DENVER, Ind. (AP) — An Indiana police dog training facility and three of the state's police departments will star in a new National Geographic reality television show that will begin airing in January.
Vohne Liche Kennels owner Ken Licklider told the Kokomo Tribune (http://bit.ly/OVfbTm ) that filming on the series titled "Alpha Dogs" began four months ago and should wrap up in about a month.
The series examines how the dogs are trained to detect drugs, weapons and improvised explosive devices. A number of episodes will focus on police officers using the trained animals in real-world situations, like a drug sweep at Peru High School.
"This series is showing every aspect of what we do," Licklider said. "They're covering everything. That's the best part."
The Kokomo, Peru and Logansport police departments will be featured in the 30-minute weekly show, which will air on the Nat Geo Wild cable channel.
Ari Hyman, a producer for the series, said the show will examine the handlers' lives as they train and live with their dogs.
"We're trying to film not only the training of these dogs, but also the practical application," he said.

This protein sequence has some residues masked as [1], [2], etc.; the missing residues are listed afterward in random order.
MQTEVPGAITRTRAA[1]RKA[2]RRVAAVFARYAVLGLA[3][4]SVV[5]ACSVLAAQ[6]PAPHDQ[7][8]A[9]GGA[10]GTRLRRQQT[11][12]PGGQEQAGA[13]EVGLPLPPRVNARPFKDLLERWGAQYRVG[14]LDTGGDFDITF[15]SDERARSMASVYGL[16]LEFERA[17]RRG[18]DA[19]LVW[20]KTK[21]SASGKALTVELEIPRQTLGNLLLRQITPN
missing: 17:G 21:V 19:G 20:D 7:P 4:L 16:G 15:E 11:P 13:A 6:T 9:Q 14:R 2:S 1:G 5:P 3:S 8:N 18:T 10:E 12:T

Footage from Kokomo, Peru, Logansport, Terre Haute and Rochester will be included. Filming also will take place in Yuma, Ariz., where Vohne Liche dogs and their handlers receive special training before heading overseas to Afghanistan.
Licklider said episodes will show the dogs searching the Miami County Jail for hidden cellphones and detecting drugs at a checkpoint set up by the Logansport Police Department.
The series also will show some lighter moments, he said.
"We went 'turtling,' just to show some levity. I've never stuck my hand in water to grab a snapping turtle before, but I think people will enjoy watching it."
Licklider hopes the show draws people to Peru and areas where it was filmed.
"I want to show off Peru. It's my home town," he said. "I'm telling you, when this thing is done ... we're going to get an influx of tourists."
Hyman said the show will cast the communities in a positive light.
"This isn't going to be 'Real Housewives of Peru,'" Hyman said. "At the end of the day, the idea is that everybody comes out looking really good. The police department looks really professional and diligent, and Ken's guys look professional."
Vohne Liche Kennels has trained police and military service dogs for more than 5,000 law enforcement and government agencies, including the U.S. State Department and the Pentagon police department, according to its website.
Information from: Kokomo Tribune, http://www.ktonline.com